With the little ones in mind, Clements commits to giving them an unforgettable experience. The show is done in British Panto style, meaning there's lots of audience interaction. Scrooge asks us questions and we're meant to respond with a hearty "yes!" or "no!" or "look behind you!" I say "we" because of course the adults are expected to participate, too. 

Which leads me to a key point: To enjoy this Christmas Carol as a grown-up, you've got to suspend your disbelief and check any Scrooge-y tendencies at the door. Jump wholeheartedly into the game at play — no eye rolls, no heavy sighs. Do it for the kids. Because I promise you, even when you want to just sit quietly and let someone else shout "yes!" for once, the kids are loving every minute of it. 

So what else is new about this Rep production? The costumes are a mix of old and new. The Ghost of Christmas Past wins this round with her twinkling LED ensemble, and Deb Staples rocks the role with a commanding, Galadriel-esque presence. The Ghost of Christmas Present is in fact Jamaican, mon. I found his accent a little hard to understand at times, though his sunshiny vibe is unmistakeable. There's also new music by award-winning composer John Tanner, including a little solo song for Tiny Tim. 

And there's a new Scrooge in town: Jonathan Wainwright, who I think played the part marvelously. I imagine there's a lot of pressure in having to live up to such an iconic figure. Though funny and spirited at times, Wainwright's Scrooge moved me most in his quiet moments of observation — as he tenderly watches Tiny Tim sing his wishing song, and as he achingly longs for the love and joy of family while dropping in on his nephew Fred. 

Speaking of Fred, Michael Doherty practically stole the show for me. He plays Fred with such vigorous joy, it's easy to fall a little bit in love with him and his delightful exuberance for Christmastime. Other standouts for me include Christie Coran as Ellen (the character's heartfelt acceptance of Uncle Scrooge gets me every time, and Coran's portrayal was wonderfully warm), Jonathan Daly as Mr. Fezziwig (as jolly a Fezziwig as ever there was!), and Angela Iannone as Mrs. Fezziwig. Inannone and Doherty also open the show as a narrating pair of barkers, schooling the audience in how Panto-style theater works — interactions and all.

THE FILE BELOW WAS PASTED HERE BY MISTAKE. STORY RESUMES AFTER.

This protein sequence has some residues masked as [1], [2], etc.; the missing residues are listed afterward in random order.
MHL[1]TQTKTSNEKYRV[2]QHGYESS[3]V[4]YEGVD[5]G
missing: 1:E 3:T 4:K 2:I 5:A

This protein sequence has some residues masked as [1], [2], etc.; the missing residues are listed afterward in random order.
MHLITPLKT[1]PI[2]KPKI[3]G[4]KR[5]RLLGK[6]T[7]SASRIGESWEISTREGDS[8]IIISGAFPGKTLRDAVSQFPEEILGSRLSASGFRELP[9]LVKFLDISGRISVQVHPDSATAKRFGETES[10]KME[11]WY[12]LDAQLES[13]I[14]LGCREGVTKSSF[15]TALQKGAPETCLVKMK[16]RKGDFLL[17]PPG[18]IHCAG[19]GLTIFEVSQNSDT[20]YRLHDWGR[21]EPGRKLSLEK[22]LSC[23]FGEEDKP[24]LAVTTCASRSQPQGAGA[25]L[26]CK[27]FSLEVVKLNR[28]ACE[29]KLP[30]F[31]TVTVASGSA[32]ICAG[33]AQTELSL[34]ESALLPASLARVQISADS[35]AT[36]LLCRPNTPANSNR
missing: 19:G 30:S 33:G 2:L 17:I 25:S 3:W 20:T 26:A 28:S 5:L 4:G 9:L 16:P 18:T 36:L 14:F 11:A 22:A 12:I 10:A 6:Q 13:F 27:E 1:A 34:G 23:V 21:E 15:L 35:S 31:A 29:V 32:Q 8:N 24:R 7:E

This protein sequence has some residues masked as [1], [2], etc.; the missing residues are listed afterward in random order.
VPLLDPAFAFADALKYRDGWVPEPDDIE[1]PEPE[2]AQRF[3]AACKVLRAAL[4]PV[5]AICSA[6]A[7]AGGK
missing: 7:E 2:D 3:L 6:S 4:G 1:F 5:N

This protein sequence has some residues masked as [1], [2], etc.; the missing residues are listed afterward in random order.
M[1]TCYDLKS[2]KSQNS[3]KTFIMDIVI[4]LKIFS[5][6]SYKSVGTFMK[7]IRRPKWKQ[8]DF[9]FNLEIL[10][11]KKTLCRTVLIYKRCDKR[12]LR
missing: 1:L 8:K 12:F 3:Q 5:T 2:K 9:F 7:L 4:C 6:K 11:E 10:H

At the very end of A Christmas Carol, the moral of the story is put into action with a call for donations to the Boys & Girls Club of Greater Milwaukee. The actors shout that they'll be in the lobby, bearing empty top hats and bonnets for filling for donations. The sentiment behind such a call is certainly on point, but the interjection was a bit startling. I wasn't ready to be jolted back to reality just yet. Does this happen at every performance? Has it been happening for 40+ years? Maybe I just need to get with it!

Regardless, the final moments of the Milwaukee Rep's A Christmas Carol went out with snow. Snow inside the already-dazzling Pabst Theater. Snow drifting down over the front orchestra section, as children leapt from their seats, chasing the flakes in the aisles, trying to catch just one. Mark Clements' vision of a kid-friendly, interactive, moving, eye-popping, and magical Christmas Carol was certainly worth the three years in the making. 

Cheers to the Milwaukee Rep and another 40+ years of A Christmas Carol. This is one theater company that knows how to keep Christmas well — may that truly be said of us and all of us.

A Christmas Carol is playing at the Milwaukee Rep now through December 24th. Information and tickets at